Sleep apnea makes your body’s stress response system work very hard during the night to keep you breathing.
You may have sleep apnea if you:
- snore loudly
- feel very tired during the day
- stop breathing at night (other people may have noticed)
- have high blood pressure
Ask your doctor if you should go for a sleep test.
The word apnea means “no breath”. Sleep apnea is when you pause in your breathing or have shallow breathing while you sleep. This pause can last anywhere from 10 seconds to several minutes.
If you have sleep apnea, the airway to your lungs becomes blocked when you sleep.
- When you are lying down during sleep, your tongue and the tissues behind it can sag back into your throat and block the airway. This causes you to snore loudly.
- When your airway is blocked your lungs do not get air. This causes your brain to start the stress response system in your body.
- The stress response wakes you up so you can start breathing again. This stress response can happen every few minutes during your sleep. This means that you are in a “high stress” state all night long. You do not get good deep sleep at night.
- The cycle of stopping breathing and starting the stress system to breathe again can happen as many as 60 times during every hour of sleep.
There are three types of sleep apnea.
Mild: When you have less than 15 breathing stoppages per hour
Moderate: When you have between 15 and 29 breathing stoppages per hour
Severe: When you have greater than 30 breathing stoppages per hour
How Does Sleep Apnea Affect My Heart?
If you have sleep apnea, your body’s stress response system works very hard during the night to keep you breathing.
Over the years, having sleep apnea reduces the amount of oxygen in your blood at night. This causes problems to the:
- blood sugar level
- immune system (how your body fights infection)
- Causes plaque buildup in the arteries
- Makes your blood stickier and more likely to clot
- Makes your heart beat faster
- Enlarges your heart which makes it weak and have to work harder
How Do I Know If I Have Sleep Apnea?
Not everyone with sleep apnea knows they have it. But there are four signs that indicate that you might have “sleep apnea syndrome”.
Do these statements apply to you?
- I snore loudly at night.
- I am very tired throughout the day.
- Someone else sees me stop breathing at night.
- I have high blood pressure.
Note: If you are living with heart failure, you may not have these symptoms but could still have sleep apnea.
Take action if you have any of the signs of sleep apnea syndrome or if you think you have sleep apnea.
- Talk to your doctor.
- Have an all-night sleep test at a sleep lab. This means that you go to a sleep lab overnight where you will be monitored as you sleep. Your brain wave activity, breathing patterns and the oxygen levels in your blood will be tracked. Once you get your results, you will be able to decide what to do next.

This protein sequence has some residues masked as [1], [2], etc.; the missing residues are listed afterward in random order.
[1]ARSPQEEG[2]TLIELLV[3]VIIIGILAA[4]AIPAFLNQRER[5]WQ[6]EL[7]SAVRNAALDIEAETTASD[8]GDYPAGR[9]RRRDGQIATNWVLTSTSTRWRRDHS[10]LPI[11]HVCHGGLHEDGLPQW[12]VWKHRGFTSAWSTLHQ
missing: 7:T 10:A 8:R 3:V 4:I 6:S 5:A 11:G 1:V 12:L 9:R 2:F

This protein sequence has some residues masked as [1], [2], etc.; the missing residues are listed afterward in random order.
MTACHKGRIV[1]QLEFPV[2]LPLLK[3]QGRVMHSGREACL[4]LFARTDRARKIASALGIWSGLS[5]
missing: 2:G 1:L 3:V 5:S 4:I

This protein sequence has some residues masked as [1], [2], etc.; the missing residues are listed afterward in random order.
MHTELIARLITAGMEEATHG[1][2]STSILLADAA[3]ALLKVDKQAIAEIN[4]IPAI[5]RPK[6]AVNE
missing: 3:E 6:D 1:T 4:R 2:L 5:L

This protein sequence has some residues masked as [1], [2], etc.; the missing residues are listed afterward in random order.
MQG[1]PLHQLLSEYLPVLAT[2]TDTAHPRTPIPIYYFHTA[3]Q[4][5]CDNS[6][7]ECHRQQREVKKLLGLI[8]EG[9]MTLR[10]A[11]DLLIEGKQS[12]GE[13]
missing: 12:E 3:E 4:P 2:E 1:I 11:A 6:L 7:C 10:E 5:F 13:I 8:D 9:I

You may be able to correct sleep apnea by making some sleep or lifestyle changes.
Change your sleep patterns
- Do not sleep on your back.
- Use a nasal strip at night to improve your breathing.
- Ask your dentist about a dental appliance to help keep your throat open.
Make changes to your lifestyle
- Maintain a healthy weight. If you are overweight, losing weight could reduce snoring and apneas.
- Be active everyday.
What Do I Do If My Sleep Test Says I Have
Severe Sleep Apnea?
With severe sleep apnea, you need to help your lungs and heart to function normally again at night. This usually means that you need to use a Positive Airway Pressure (PAP) machine when you sleep at night.
PAP machines work by pushing air through your airway at a relatively high pressure. The high pressure prevents you from stopping breathing. There are two types of PAP machines:
- Continuous positive airway pressure machines (CPAP) give you airway pressure continuously
- Assisted positive airway pressure machines (APAP) give you airway pressure when you need it
A PAP machine is about the size of a shoebox or smaller. A flexible tube connects the machine to a mask you wear over your nose and mouth.
There are many different sleep masks available to help make you comfortable when you are using the machine. Try on different masks until you find one that fits and is comfortable for you.
Your Guide to Healthy Sleep. National Heart, Lung, and Blood Institute, National Institutes of Health (opens in new window)
What Is Sleep Apnea? National Heart, Lung, and Blood Institute, National Institutes of Health (opens in new window)